Running a French Holiday Gite in Rural Brittany

Wednesday, March 31, 2010

Nice bit of laminate flooring in the hallway

As I wrote back in January, when we were over having a great summer break at our French holiday cottage last August, as well as us spending time together and doing family things, I of course couldn't be sitting still all that time so in the middle week of our holiday Alan came over to do a number of jobs with me, including repairing a leak in the zinc guttering.

Next up after the guttering was to lay some new flooring in the upstairs hallway of the Gite.

I'd had it in mind to replace the upstairs hallway carpet for some time as it was (a) incredibly thin and (b) it had acquired a couple of stains of mysterious origin that no amount of cleaning or scrubbing would get rid of. The stain wasn't really all that bad but it annoyed me and as part of the inevitable ongoing maintenance you need in a rental property was something that I'd ear-marked for replacement.

Fortunately on one of our occasional Saturday morning trips to the auction centre in Bedford to "see what they've got" (aka opportunity to be outbid on some things that we don't really need, but that someone else is more desperate than you to own), I'd managed to pickup a big pile of beech laminate flooring, about 6 brand new and unopened boxes I think, for £20 the lot.
The flippin foam underlay for the laminate flooring then cost me another £10 from one of the UK DIY sheds; and then we had to try to find space in the car for the trip over to France.

The old carpet was up in minutes and fortunately the foam backing to the carpet which had been stuck to the floor was still in pretty good condition, so we laid the new foam underlay and then the laminate flooring straight on top.

All the skirting boards which I had painstakingly masked off and painted a nice creamy yellow colour a couple of years ago had to come up though as we decided to lay the flooring underneath the skirting board so it would hide the expansion gap round the edge. This of course meant that I then had to sand down and repaint all the skirting boards as they all now had a white edge to them where the carpet had originally butted up against the side, but at least it was a nice day outside so the paint dried reasonably quickly and probably incarcerated a few flies that made the mistake of landing on the wet paint and getting immortalised forever.

It took Alan less than a day to cut and install all the flooring, then me another couple of days on and off to finish the job off.

One problem that I hadn't anticipated were the metal edging strips that go across the doorways to finish off the flooring and stop you catching your foot on an exposed carpet edge - door bars I think they're called? Previously with carpet in the hallway and carpet in the bedrooms both sets of flooring were on the same level so I'd fitted flat metal door bar strips; but these all now needed to be changed to angled strips to cover the difference in height between the laminate in the hallway and carpet in the bedrooms.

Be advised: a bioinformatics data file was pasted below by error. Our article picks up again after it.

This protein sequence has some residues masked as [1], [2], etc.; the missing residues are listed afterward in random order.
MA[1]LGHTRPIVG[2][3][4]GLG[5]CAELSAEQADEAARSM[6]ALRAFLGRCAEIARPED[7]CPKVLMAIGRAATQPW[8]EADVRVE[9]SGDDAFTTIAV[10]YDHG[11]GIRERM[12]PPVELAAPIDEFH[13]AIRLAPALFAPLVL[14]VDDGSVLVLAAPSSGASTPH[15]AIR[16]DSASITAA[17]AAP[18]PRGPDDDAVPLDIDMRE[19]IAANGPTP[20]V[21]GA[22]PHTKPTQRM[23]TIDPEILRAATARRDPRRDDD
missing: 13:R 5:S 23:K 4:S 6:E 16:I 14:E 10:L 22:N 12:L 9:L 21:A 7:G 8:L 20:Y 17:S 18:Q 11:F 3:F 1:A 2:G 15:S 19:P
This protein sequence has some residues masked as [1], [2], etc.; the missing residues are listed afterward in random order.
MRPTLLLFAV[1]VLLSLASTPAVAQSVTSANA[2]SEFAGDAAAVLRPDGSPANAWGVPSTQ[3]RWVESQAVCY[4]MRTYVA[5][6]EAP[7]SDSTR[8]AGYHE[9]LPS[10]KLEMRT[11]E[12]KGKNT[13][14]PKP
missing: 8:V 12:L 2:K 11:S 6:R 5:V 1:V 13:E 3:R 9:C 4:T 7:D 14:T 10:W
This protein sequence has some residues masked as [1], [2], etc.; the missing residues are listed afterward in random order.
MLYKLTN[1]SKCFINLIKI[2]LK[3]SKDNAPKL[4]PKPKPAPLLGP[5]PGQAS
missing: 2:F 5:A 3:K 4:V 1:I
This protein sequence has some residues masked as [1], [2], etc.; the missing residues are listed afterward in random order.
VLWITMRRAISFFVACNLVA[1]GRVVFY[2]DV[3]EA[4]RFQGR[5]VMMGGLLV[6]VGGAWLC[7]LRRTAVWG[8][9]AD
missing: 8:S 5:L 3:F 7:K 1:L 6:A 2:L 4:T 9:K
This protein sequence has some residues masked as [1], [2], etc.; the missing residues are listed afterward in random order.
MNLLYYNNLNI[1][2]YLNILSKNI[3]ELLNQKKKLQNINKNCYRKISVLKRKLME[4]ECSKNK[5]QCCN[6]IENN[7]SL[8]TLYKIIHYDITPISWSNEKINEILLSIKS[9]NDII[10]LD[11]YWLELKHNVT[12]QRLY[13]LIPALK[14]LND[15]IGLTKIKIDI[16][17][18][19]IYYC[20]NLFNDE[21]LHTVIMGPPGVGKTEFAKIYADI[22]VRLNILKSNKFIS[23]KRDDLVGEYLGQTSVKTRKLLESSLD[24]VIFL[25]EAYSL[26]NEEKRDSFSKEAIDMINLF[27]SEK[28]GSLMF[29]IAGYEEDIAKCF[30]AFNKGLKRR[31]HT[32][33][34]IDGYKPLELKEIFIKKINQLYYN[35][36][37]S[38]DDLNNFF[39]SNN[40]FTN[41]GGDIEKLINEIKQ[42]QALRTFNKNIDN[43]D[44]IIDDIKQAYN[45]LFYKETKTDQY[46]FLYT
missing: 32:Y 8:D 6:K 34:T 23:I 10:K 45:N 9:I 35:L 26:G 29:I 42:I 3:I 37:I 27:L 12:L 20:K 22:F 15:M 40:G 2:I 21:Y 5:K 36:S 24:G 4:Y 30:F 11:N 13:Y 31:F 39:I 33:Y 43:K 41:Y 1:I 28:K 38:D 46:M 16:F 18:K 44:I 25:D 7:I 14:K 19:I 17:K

This turned out to be the most expensive part of the whole flooring episode .... door bars are extortionately expensive in France.

If you look on ebay or in one of the DIY sheds then you can buy door bars in the UK for between £5 and £15 each depending on the style, quality and materials you want to use. In France though its a different story with Mr Bricolage selling their cheapest door bars for €19.99 and the price rising rapidly to €40 or more - EACH !


No time though to buy some from the UK or to try to shop around further so I gritted my teeth and paid an outrageous €25 for each of the four door bars that I needed. Each needed to be cut to size to fit the doorways (did this bit very carefully - not going to make a mistake at this price), and of course some of the doors needed to be planed down a bit to clear the new flooring height.

Anyway it all looks lovely now and makes the upstairs look more presentable.

I did run out of laminate flooring though as there wasn't enough to cover the nursery area outside the third bedroom. It's taken me ages to track down the German manufacturer's phone number, find their UK distributor, find a local Bedfordshire distributor, and now to find that the carpet shop only 3 miles away from my UK home can order me some more flooring to match; but I'll go and do that in the next few days so I can finish the last section of landing.

And if ever I need to find a future French income stream I think I will go into the door bar import business. I'm sure I can make some money buying door bars in the UK and selling them in France!

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